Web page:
19 percent gen-on-gen IPC vs 10th gen desktop CPUs sounds great– however the verdict is out on the significance of the “up to” hedge, or the effect of reduced core count in the i9 CPUs.
Today, Intel announced its 11th generation S-series desktop CPUs, codenamed Rocket Lake-S. These are gaming-oriented processors enhanced for high clock rates and efficiency, coming in 19 SKUs ranging from i5-11400T through 19-11900K.
The new chips, based upon Intels Cypress Cove architecture, claim as much as a 19 percent increase in Instructions per Clock cycle– a very familiar figure, given that its the same number AMD declared for gen-on-gen IPC uplift in between its Zen 2 and Zen 3 architectures. Well do some hands-on benchmarking in the near future to identify how crucial the “approximately” hedge on that claim matters.
In the meantime, were cautiously positive about the “up to 19 percent IPC” and “up to 50 percent iGPU” efficiency Intel is declaring. As normal, the really huge numbers Intel shows for the new generation of processors dont have much to do with general-purpose CPU efficiency– theyre tied pretty directly to discovering AVX-512 enhanced workloads. The 19 percent isnt connected to AVX-512, and it has not come at the rate of reduced clock speeds or higher ranked TDP, either.
Some 10th gen Core i3 and Pentium Gold CPU models also get a refresh this month– however theyre still 10th gen, not 11th.
Intel is likewise launching a brand-new Z590 motherboard chipset. Boards built on Z590 will offer 20 PCI Express 4.0 lanes, USB 3.2 Gen 2×2 20Gbps ports, Thunderbolt 4, and improved Direct Memory Interface. The new boards will likewise support 10th gen processors– however those older CPUs dont have PCIe 4.0 support, so do not expect a brand-new Z590 board to unlock it.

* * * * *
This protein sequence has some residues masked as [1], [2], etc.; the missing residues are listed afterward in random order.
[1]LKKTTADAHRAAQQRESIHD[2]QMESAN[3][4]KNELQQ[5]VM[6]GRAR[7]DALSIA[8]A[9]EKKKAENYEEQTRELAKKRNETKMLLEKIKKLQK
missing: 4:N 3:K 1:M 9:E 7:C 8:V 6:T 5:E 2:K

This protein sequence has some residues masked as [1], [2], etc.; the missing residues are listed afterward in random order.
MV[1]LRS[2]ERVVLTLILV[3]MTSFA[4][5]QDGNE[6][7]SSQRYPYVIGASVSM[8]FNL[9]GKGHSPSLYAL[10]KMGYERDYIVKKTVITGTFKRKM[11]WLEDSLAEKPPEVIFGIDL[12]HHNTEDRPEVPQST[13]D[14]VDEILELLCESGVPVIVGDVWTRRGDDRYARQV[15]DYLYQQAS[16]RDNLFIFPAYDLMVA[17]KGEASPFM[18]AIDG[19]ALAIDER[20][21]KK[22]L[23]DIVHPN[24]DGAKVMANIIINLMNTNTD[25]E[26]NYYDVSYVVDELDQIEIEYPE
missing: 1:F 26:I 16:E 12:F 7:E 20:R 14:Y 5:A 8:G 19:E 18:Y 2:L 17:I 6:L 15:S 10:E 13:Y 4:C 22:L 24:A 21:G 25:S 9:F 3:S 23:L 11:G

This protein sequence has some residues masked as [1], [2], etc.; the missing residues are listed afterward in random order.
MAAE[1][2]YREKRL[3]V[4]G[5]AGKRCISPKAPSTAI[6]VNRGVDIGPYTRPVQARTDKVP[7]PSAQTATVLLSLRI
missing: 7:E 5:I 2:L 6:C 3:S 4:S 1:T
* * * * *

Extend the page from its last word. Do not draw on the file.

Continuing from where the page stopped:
Rocket Lake-S CPUs are incompatible with H410 or B460 boards, and compatibility with Z490 doubts at best. We highly recommend a new Z590 board to go with it if you desire a Rocket Lake-S CPU.
In another familiar story for Intel, what the brand-new generation does quit is core count– although just at the Core i9 level. The i9-10900K was a 10 core, 125W TDP part with maximum single-core boost of 5.3 GHz; the i9-11900K matches the TDP and frequency however drops to eight cores. Core i7 and Core i5 CPUs stay 6c/12t and 8c/16t, respectively.
Ars has item samples of the i9-11900K and i5-11600K processors on hand, in addition to a brand-new Z590 chipset based motherboard. Well naturally be offering hands-on benchmark outcomes later this month.
Intel shows some relatively modest wins over Ryzen 9 5900X in some of its “RUG” workflow tests– but they lean greatly on AVX-512 optimizations, which many workloads will not share.
This table reveals all 10 Core i9 and Core i7 Rocket Lake-S CPUs. Note that Core i9 CPUs are below 10 cores to eight in this generation.
The new Intel Z590 boards generate support for PCI Express 4.0, Thunderbolt 4, and enhanced DMI. Z590 boards likewise support 10th gen Core processors.
The major modification in Core i5 CPUs from 10th gen to 11th is onboard graphics, which get a substantial bump to UHD 630 to UHD 730 or UHD 730.
Listing image by Intel
As normal, the actually big numbers Intel reveals for the new generation of processors dont have much to do with general-purpose CPU performance– theyre tied pretty directly to discovering AVX-512 enhanced work. Intel is likewise launching a brand-new Z590 motherboard chipset. In another familiar story for Intel, what the brand-new generation does offer up is core count– although just at the Core i9 level. The i9-10900K was a 10 core, 125W TDP part with maximum single-core boost of 5.3 GHz; the i9-11900K matches the TDP and frequency however drops to 8 cores. Core i7 and Core i5 CPUs remain 8c/16t and 6c/12t, respectively.